General impressions: Where the bishop blended in with the group the discussion was best. Where he dominated it was unsatisfactory, and it was difficult to know if the few contributions from the priests present were meant for his ears or ours.
The age, lack of energy, tiredness of priests was very obvious. Expecting these men to bring about any real change was clearly not living in the real world. Keeping the show on the road for another few years is the most that can be expected from most of them.
Regarding the ACP there was praise for our work in supporting priests, and some were generally positive about our existence and our work. But there were also individuals (and in a few cases more than individuals) who were critical of us, seeing us as ‘darlings of the media who want to destroy the Church’, and being a cause of division. At one meeting we were asked what was our canonical status!
ACP Leadership Team

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  1. What a facer!
    All I can say is that the ACP is one of the powerful signs of hope and new life for the Church in Ireland.
    The other signs of hope and new life include the massive number of people, communities of young and old missionaries to the people on the margins,going out to bring the good news to the poor, the physically and the mentally disabled,the abused women,the lonely aged,the homeless people….communities of true disciples of Jesus.
    Reform and renewal will get on the road when we succeed in at least sharing the blame for the exodus and ‘lack of vocations’, pull ourselves out of the mud of defensiveness and trust in the power of God to lead us on and sustain us for the journey.
    Maybe some of the priests in the Priests’ Council meeting have been too busy trying to run parishes as individuals rather than as mixed community teams of priest and other parish members, that they have no time to see beyond the parish door.

  2. Fascinating but very depressing overall.
    It seems good that some bishops participated as members of the group, perhaps a hopeful sign at a pastoral level, but it is the conservative theology/dogma that is getting in the way of a solution.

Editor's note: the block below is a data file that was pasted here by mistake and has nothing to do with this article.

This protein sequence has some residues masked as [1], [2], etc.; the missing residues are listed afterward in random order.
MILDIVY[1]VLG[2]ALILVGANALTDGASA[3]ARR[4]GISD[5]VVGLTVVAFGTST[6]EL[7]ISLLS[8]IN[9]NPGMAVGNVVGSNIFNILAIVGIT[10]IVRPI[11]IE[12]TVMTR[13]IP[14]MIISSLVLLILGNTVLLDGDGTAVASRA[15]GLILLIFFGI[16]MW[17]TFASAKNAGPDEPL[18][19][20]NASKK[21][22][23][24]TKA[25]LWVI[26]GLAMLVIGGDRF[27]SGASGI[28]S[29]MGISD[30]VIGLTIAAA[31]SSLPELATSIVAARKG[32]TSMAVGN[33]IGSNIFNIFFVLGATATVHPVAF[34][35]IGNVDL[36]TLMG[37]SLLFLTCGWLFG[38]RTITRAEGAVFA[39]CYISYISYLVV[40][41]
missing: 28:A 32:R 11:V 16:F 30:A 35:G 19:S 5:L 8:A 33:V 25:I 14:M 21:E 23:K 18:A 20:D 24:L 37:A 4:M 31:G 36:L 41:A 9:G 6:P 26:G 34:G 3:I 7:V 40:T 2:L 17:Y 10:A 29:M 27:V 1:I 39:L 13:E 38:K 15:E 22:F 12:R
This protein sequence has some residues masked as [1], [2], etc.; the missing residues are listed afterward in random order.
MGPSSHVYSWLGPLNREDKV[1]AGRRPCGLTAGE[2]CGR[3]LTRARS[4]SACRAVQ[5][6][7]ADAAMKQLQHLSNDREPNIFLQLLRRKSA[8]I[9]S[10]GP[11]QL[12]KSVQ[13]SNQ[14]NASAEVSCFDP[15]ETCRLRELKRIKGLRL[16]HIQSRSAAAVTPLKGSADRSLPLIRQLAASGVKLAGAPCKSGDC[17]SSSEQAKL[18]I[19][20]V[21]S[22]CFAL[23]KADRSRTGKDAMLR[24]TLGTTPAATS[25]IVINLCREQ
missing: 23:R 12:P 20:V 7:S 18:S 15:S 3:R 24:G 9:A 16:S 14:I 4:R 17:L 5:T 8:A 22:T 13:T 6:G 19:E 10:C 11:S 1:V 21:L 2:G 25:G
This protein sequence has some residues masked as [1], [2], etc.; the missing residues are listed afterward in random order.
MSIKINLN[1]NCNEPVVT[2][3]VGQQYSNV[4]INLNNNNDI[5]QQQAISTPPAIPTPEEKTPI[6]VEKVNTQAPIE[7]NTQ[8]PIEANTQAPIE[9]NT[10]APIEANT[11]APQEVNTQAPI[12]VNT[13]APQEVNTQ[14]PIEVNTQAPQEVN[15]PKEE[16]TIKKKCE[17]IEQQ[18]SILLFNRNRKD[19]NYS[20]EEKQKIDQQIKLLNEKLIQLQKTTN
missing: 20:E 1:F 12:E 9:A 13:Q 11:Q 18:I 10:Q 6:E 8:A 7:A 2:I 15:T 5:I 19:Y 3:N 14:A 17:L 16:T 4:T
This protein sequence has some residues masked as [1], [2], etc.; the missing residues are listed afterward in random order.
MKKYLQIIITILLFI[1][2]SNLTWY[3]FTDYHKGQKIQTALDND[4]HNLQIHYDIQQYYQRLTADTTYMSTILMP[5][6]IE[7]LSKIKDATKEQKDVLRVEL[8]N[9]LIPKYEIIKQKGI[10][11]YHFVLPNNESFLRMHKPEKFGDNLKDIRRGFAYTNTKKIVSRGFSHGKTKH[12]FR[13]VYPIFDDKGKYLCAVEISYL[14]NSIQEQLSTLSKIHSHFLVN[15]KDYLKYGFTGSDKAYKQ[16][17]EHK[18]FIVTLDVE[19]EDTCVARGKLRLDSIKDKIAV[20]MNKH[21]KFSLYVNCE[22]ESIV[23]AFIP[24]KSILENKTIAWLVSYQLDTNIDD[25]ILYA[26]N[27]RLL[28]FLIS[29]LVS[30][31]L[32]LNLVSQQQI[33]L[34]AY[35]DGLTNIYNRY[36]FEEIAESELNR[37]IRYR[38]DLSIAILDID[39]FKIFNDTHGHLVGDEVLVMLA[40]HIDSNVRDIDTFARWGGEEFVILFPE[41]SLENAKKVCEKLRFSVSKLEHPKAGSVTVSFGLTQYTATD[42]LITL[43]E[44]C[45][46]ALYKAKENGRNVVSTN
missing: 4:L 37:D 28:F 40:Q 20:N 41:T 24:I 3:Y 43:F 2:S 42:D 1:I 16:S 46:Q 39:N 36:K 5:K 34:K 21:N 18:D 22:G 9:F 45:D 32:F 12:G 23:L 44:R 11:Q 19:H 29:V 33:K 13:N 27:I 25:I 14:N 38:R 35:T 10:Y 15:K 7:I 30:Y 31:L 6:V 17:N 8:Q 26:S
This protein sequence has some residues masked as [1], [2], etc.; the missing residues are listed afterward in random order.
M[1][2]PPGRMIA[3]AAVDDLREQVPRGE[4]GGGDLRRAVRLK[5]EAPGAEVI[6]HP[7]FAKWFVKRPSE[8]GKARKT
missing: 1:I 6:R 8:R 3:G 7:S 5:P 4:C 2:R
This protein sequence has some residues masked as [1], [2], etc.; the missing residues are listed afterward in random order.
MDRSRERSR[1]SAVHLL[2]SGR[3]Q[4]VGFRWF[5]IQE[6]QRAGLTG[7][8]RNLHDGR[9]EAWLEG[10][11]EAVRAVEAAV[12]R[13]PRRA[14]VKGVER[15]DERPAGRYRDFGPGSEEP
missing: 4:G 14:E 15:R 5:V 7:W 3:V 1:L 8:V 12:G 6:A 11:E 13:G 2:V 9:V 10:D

I loved “what is your canonical status?”. Straight out of the Béal Bocht. That will keep me smiling, at least until bedtime.

  3. What arrogance – narcissism, to blame the people, their faith and/or lack of it. That the people have become ‘pagans’ and – even they had, that it’s their own fault.
    I’d suggest people have just gotten wise, grown up spiritually, or are choosing to – and just don’t need narcissists as ‘spiritual’ leaders.
    I heard a priest a few years back blame the sexual abuse crisis on the lack of faith of the people too.
    When will clerics ever get over themselves, and stop blaming the ‘sheeple’ for the fact they are incapable of leading them, spiritually, or it would seem, in any other way. If anyone is lacking in faith and spirituality – I’d suggest these guys take a very long and hard look in the mirror.
    This is sickening, utterly disgusting that the people again get the blame – scapegoated.
    The clerics would crucify Christ again if He were to walk the earth and that’s a fact – if this is typical of the ‘good’ and ‘faithful’ and ‘religious’ priest.
    Shame on you for suggesting such a thing.
    Jesus wept !!! Shameful !.

  4. Jane Anderson says:

    Congratulations to the ACP for taking this initiative. My hope and prayer is that other national groups of priests do likewise.
    The one thing that that struck me is the lack of reference to profound social changes requiring profound changes in the Church. The idea that faith/belief and the related clerica/ecclesial system is static, immutable and eternal, does not make sense in a constantly changing world.

  5. seán eile says:

    Depressing reading. Especially in the light of the new energy coming from Pope Francis. Pastors blaming their ‘sheep’ for wandering away seems a bit rich.

  6. There is certainly a loss of faith – in hierarchy. Renewal may come (will come?), but not through hierarchy or canonical process.

  7. I started studying for the priesthood in the early 90’s and left in 2000. The Church simply didn’t meet my moral standards. Take a look at it today; could you behave as Church leaders do and live with yourself? Their moral compass is malfunctioning. What moral person would follow them?

  8. Mary O Vallely says:

    “There seems to be a substantial number of bishops, and some priests, who believe that the problems we are facing are not due to any difficulties in the Church or with the priesthood, but are caused by a lack of faith in the people.” Classic example of a narcissistic organisation, is it not? A lack of empathy, arrogant attitudes in some, (not all), a grandiose sense of their own importance, a failure to accept responsibility, an inability to look into their own hearts etc; (read Kevin Egan’s “Remaining a Catholic after the Murphy Report”, Columba Press) We need to keep challenging this culture so ACP team, keep the pressure on and the rest of us shouldn’t give up either. The very LEAST we can do is give our prayerful support.
    Still, good to see my own diocese of Armagh open to dialogue although I’m surprised at Down and Connor. Maybe there was a misunderstanding as I believe +Noel Treanor is very open to listening.
    Teresa Mee, as usual, speaks a lot of sense.
    “Maybe some of the priests in the Priests’ Council meeting have been too busy trying to run parishes as individuals rather than as mixed community teams of priest and other parish members, that they have no time to see beyond the parish door.”